Labor for the most part has many stages and transitions and at some point the sensations get stronger and some describe them in terms of pain. Note, that pain exists in the body to drive us to an action. It’s a protection mechanism. How much pain we feel depends on our emotional state, the amount of or potential for, danger/damage and then how we respond to it. Here’s what to do to alleviate that pain:
First, Assess the Body to see what you can be doing to assist with the physiological aspects of labor. What is the action you are being driven to? Maybe, it’s as simple as changing your position or adding more movement to help baby move deeper into the birth canal. Simply getting on your hands and knees can reduce the pressure felt in the low back. Do you need massage or a heat pack to release tension? How about some acupressure or even direct counter pressure in the area that is bothering you? Also check in with what you know about baby’s position because the sensations of labor can increase if the uterus is working extra hard to turn that babe into a great position. (And yes babies are born in all positions.)
After you have assessed the body and taken action it’s time for number two:
Change Your Focus! All the sensations of the body are experienced in the mind and if the signal does not reach the brain we don’t feel it! So by using techniques such as mindfulness, affirmations, listening to music, breathing, vocalization, rhythm and ritual, hypnosis etc we shift our focus and perspective so that we don’t experience the sensations as pain; or significantly decrease them. If we focus on the pain it usually increases. Partners it’s noteworthy to say that in labor it is not always clear what is needed in the moment; so keep trying different things until something sticks.
The elements of assessing the body and finding your focus will be set on repeat through out the many stages and transitions of the labor process. Learning and practicing the comfort measures and focus techniques during pregnancy should make the labor and birth easier.
We all want to know how fare we are dilated…but this does NOT tell us when we will go into labor or how fast the labor will progress. So, when considering a cervical check ask yourself:
Why do I need this information?
How will this number make me feel–discouraged or encouraged?
Is the information vital to making a decision about my labor experience?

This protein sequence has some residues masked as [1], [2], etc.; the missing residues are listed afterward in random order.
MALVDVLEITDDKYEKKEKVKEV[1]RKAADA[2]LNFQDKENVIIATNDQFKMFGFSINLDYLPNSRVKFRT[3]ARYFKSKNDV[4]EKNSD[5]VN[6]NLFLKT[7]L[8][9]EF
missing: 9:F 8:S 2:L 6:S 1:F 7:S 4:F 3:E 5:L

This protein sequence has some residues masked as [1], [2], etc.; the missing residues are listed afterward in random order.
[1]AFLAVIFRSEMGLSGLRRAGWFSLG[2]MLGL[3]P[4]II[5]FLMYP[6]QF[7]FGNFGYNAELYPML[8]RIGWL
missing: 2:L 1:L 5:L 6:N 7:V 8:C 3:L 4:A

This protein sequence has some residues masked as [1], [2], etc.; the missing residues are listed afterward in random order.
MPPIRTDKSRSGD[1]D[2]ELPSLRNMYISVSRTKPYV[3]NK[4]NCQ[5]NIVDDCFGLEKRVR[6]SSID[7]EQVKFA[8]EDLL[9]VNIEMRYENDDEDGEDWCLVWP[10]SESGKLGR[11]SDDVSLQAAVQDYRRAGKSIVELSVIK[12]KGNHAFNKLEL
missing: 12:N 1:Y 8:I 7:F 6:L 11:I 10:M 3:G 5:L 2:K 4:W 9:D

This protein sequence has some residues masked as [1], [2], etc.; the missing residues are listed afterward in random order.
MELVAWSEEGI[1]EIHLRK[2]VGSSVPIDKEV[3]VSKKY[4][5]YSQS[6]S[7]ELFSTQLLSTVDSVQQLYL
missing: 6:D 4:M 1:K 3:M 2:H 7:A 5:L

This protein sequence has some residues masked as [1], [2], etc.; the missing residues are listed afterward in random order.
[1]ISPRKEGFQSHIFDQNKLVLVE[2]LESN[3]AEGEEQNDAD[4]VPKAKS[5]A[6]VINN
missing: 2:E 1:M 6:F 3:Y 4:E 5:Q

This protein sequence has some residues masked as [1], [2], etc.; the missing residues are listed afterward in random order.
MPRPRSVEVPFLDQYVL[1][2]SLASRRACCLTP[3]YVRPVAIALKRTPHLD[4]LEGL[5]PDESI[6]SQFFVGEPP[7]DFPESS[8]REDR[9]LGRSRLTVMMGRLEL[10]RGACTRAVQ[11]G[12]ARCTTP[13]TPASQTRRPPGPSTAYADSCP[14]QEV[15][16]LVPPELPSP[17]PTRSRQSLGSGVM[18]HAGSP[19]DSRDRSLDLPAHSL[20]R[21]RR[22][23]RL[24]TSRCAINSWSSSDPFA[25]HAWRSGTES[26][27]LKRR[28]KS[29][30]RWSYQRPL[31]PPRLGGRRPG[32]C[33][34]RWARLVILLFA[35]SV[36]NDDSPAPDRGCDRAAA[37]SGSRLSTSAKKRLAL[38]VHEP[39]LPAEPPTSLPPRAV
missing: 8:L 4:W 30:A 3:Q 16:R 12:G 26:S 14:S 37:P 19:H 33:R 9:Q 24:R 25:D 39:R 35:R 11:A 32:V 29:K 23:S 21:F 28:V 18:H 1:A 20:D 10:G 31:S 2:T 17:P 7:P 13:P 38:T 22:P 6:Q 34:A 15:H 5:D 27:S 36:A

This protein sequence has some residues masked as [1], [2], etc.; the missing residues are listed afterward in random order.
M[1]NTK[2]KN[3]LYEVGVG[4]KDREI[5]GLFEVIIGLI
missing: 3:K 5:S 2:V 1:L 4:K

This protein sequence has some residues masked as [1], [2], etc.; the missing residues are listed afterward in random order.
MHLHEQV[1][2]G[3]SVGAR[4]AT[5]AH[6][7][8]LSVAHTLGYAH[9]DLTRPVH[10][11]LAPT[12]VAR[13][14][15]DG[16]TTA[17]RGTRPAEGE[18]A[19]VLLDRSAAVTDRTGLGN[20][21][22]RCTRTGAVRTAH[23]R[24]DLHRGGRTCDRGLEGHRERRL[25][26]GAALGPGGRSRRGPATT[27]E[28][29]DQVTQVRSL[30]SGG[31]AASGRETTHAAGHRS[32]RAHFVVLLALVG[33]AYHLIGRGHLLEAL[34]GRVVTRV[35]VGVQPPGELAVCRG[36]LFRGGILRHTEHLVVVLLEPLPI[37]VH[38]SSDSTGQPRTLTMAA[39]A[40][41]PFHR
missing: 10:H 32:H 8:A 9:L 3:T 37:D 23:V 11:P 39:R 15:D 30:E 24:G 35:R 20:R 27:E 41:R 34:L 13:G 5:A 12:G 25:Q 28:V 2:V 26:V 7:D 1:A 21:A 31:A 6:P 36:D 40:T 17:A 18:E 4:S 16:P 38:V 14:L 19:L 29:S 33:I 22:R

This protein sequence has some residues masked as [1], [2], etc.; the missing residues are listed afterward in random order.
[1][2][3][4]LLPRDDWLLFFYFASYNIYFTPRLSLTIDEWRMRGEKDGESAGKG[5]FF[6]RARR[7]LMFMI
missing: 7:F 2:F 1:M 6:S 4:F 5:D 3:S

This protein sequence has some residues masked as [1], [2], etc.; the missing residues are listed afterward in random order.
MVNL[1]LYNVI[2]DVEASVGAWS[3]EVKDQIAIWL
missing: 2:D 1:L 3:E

Will this check increase my risk of infection do to my waters having released?
Reducing fear reduces pain:
Our brain interprets how much danger we think we are in a raises our pain level accordingly. Women report their pain level to the sensations of labor on a varying scale. Before your labor begins you can train your brain to respond to those contractions sensations differently than is portrayed in the movies. You can shift your focus by using massage, movement, music, and mindfulness…just to name a few.
Women need to feel safe:
Your laboring environment need to be one that promotes the production of labor hormones. When we feel stressed or not safe we produce adrenaline which can slow or stop labor. One of the reason so many women go into labor at night is that is the “safe time”. We are mammals too and at night the “predators” are sleeping so it is safe to have a baby. If you have ever seen kittens or puppies being born it’s usually in some dark secluded corner. When we detect danger our body produces adrenaline to protect us and drive us into action. Our modern stressors do the same thing so providing a laboring environment with little or no stress help the process along. Laboring at home for a long a possible provides the comfort of your surroundings. When you get to your birthing place try to mimic your home comforts by turning off the harsh hospital lights, bring your own pillow and blanket, wear your own clothes, add mood lighting, play your favorite music, and have your partner speak to you more than anyone else.
Move those hips:
Your baby needs to make its way through your pelvis and you can assist by changing the shape of your pelvis with a variety of positions and movements. Our body produces a hormone called relaxin during pregnancy. Relaxin helps the ligaments in the pelvis loosen. So, during labor your pelvis is designed to adjust to your baby moving down; but if we stay in one position we are not taking advantage of all the ways our pelvis can move. Walking, dancing, swaying and crawling are all ways to help your pelvis make room for your baby.
Wait for the urge to push: